Some hope and optimism in struggle against AIDS

aids 2016By Doctors For Life

South Africa successfully hosted the latest International AIDS Conference in Durban last week — this time, having a track record of rolling out the largest HIV treatment programme in the world.

Indeed, we have come a long way from those disastrous days of Government AIDS denialism which severely restricted availability of ARV medication when we hosted the conference 16 years ago. The theme in 2000 was “Breaking the silence” — appropriate for the time when there was a global paradox with HIV in the northern hemisphere benefiting from availability of treatment while the force of the epidemic had moved to sub Saharan Africa where over 70% of the world’s infected suffered mostly untreated. The eyes of the world were opened then to this injustice and social dilemma.

With over 18 000 people attending from scores of countries the conference brought together scientists, policymakers, researchers, activists, people living with AIDS and many others.

Some hope and optimism
There is some hope and optimism as we face the daunting task of addressing the epidemic now with 34 million people living with AIDS globally. While there is no vaccine or cure available yet, we do understand the science a lot better and are making steady progress following some promising leads. As tools we have very efficient treatment available which prolongs lives, maintains viral suppression and also diminishes transmission. Globally 17 million people now have access to treatment due to improved access in developing countries.

New developments in pre exposure prophylaxis and slow release treatment promises prevention for those at risk of infection and monthly injections rather than daily pills for those on treatment.

Having had a few Doctors For Life (DFL) members attending the conference, some were just offended with the rude and boisterous way with which the lobby to decriminalise prostitution was pushed down the throats of the conference-goers, e.g. the prostitutes at one stage grabbed the microphone from the Minister of Health and started shouting their demands. The red umbrella group were protesting daily inside the conference and well-built men with condom suits were serving as waiters. Some of DFL’s members actually mentioned that they would not be interested in attending again because of that.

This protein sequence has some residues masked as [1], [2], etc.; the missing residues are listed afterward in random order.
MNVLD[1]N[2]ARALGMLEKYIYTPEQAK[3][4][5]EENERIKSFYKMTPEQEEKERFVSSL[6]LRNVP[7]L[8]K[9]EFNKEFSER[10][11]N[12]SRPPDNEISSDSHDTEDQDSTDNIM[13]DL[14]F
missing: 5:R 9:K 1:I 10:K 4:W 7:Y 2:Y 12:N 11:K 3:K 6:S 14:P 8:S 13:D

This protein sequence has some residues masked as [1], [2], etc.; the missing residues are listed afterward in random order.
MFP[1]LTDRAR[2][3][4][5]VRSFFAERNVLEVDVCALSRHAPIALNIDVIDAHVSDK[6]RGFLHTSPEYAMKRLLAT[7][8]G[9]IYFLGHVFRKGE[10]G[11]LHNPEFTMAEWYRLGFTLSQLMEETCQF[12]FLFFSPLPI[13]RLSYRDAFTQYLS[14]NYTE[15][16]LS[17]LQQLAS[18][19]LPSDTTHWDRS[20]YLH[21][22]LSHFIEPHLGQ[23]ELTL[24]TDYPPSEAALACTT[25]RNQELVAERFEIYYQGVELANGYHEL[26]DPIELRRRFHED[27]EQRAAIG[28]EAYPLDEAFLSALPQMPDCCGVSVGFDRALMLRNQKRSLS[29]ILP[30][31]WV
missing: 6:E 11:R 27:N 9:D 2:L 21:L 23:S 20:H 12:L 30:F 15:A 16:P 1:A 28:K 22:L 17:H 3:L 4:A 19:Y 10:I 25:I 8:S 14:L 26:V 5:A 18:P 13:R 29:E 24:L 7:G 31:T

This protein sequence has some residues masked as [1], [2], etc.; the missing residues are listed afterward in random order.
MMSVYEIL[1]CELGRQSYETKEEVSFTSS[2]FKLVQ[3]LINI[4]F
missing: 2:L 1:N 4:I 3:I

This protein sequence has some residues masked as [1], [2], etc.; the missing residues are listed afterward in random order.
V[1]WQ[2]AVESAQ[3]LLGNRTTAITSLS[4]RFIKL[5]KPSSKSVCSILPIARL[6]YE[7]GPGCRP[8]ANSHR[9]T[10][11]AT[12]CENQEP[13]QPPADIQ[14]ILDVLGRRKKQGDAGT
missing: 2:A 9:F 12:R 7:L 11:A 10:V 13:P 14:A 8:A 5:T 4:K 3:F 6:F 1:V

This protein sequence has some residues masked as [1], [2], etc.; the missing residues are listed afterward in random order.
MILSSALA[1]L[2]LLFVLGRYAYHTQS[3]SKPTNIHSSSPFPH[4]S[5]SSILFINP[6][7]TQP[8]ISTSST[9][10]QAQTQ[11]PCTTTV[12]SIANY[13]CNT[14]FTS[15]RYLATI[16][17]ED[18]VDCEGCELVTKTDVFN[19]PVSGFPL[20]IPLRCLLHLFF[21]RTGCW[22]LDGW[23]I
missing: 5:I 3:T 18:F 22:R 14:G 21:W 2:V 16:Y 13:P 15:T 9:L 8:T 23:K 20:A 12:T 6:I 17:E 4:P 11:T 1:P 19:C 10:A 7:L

Concerning Judge Cameron calling the prostitutes onto the stage and asking the audience to applaud them, we felt that, while it is appropriate to recognise our common humanity, we could have done it without glamourising or condoning a lifestyle that is so degrading.

Responses to prostitution
With some of our members talking to the prostitutes one was struck by how deeply traumatised many of them were. Surely our answer should be to help them exit this horrible profession and not make them comfortable in their slavery – like providing mattresses and other paraphernalia to slaves in the hulls of ships on their way to be sold at the slave markets.

The conference-goers were however refreshed by a plain Zulu woman who put up her hand during one session and asked conference goers why they thought they could come from other countries and tell us to make prostitutes of our daughters and sons here in SA. She actually challenged our government to send their own children into prostitution first, as an example before expecting the public to do it.

Consequently, the red umbrella group left the conference to follow the woman to confront a lively group of young South Africans who were protesting against decriminalisation of prostitution. The group included young women whom DFL had assisted to exit prostitution and  who are getting skills training through one of our programmes.

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